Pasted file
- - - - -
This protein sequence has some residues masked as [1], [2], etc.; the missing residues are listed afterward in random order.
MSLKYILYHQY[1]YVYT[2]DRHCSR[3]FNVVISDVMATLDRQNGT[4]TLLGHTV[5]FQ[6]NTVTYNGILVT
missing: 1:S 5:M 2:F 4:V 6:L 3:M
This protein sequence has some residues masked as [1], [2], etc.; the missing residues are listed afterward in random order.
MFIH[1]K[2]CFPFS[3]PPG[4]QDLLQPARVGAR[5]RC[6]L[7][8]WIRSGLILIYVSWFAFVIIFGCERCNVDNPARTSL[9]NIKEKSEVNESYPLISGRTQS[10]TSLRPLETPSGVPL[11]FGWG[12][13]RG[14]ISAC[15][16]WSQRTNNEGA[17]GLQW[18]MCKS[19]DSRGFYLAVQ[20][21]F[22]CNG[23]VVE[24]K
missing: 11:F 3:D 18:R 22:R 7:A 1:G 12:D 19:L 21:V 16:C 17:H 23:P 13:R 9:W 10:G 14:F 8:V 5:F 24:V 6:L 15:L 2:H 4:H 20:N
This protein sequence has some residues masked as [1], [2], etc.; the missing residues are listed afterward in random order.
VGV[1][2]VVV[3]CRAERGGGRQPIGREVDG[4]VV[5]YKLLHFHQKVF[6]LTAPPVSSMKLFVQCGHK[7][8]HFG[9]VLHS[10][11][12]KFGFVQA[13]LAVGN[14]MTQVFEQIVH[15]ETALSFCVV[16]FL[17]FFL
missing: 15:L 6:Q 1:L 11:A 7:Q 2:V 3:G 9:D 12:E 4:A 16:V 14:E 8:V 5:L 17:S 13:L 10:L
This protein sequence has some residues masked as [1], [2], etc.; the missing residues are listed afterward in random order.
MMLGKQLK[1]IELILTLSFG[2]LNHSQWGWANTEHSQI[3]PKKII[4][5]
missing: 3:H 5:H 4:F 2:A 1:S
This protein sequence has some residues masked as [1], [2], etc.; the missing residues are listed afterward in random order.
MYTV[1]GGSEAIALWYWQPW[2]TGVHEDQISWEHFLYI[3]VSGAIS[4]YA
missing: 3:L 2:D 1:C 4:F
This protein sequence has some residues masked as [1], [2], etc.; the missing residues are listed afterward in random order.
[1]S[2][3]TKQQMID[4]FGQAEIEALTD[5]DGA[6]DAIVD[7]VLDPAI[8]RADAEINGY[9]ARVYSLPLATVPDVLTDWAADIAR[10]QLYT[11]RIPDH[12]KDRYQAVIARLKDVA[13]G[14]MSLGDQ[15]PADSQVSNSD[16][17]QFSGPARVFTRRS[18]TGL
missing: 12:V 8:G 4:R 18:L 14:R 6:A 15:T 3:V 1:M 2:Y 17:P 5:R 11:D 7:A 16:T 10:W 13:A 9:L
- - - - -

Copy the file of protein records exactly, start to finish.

This protein sequence has some residues masked as [1], [2], etc.; the missing residues are listed afterward in random order.
MSLKYILYHQY[1]YVYT[2]DRHCSR[3]FNVVISDVMATLDRQNGT[4]TLLGHTV[5]FQ[6]NTVTYNGILVT
missing: 1:S 5:M 2:F 4:V 6:L 3:M
This protein sequence has some residues masked as [1], [2], etc.; the missing residues are listed afterward in random order.
MFIH[1]K[2]CFPFS[3]PPG[4]QDLLQPARVGAR[5]RC[6]L[7][8]WIRSGLILIYVSWFAFVIIFGCERCNVDNPARTSL[9]NIKEKSEVNESYPLISGRTQS[10]TSLRPLETPSGVPL[11]FGWG[12][13]RG[14]ISAC[15][16]WSQRTNNEGA[17]GLQW[18]MCKS[19]DSRGFYLAVQ[20][21]F[22]CNG[23]VVE[24]K
missing: 11:F 3:D 18:R 22:R 7:A 1:G 12:D 19:L 21:V 16:C 17:H 23:P 13:R 9:W 10:G 14:F 8:V 5:F 24:V 6:L 15:L 2:H 4:H 20:N
This protein sequence has some residues masked as [1], [2], etc.; the missing residues are listed afterward in random order.
VGV[1][2]VVV[3]CRAERGGGRQPIGREVDG[4]VV[5]YKLLHFHQKVF[6]LTAPPVSSMKLFVQCGHK[7][8]HFG[9]VLHS[10][11][12]KFGFVQA[13]LAVGN[14]MTQVFEQIVH[15]ETALSFCVV[16]FL[17]FFL
missing: 15:L 6:Q 1:L 11:A 7:Q 2:V 3:G 9:D 12:E 4:A 16:V 14:E 8:V 5:L 17:S 13:L 10:L
This protein sequence has some residues masked as [1], [2], etc.; the missing residues are listed afterward in random order.
MMLGKQLK[1]IELILTLSFG[2]LNHSQWGWANTEHSQI[3]PKKII[4][5]
missing: 3:H 5:H 4:F 2:A 1:S
This protein sequence has some residues masked as [1], [2], etc.; the missing residues are listed afterward in random order.
MYTV[1]GGSEAIALWYWQPW[2]TGVHEDQISWEHFLYI[3]VSGAIS[4]YA
missing: 3:L 2:D 1:C 4:F
This protein sequence has some residues masked as [1], [2], etc.; the missing residues are listed afterward in random order.
[1]S[2][3]TKQQMID[4]FGQAEIEALTD[5]DGA[6]DAIVD[7]VLDPAI[8]RADAEINGY[9]ARVYSLPLATVPDVLTDWAADIAR[10]QLYT[11]RIPDH[12]KDRYQAVIARLKDVA[13]G[14]MSLGDQ[15]PADSQVSNSD[16][17]QFSGPARVFTRRS[18]TGL
missing: 12:V 8:G 4:R 18:L 14:R 6:A 15:T 3:V 1:M 2:Y 17:P 5:R 11:D 7:A 16:T 10:W 13:A 9:L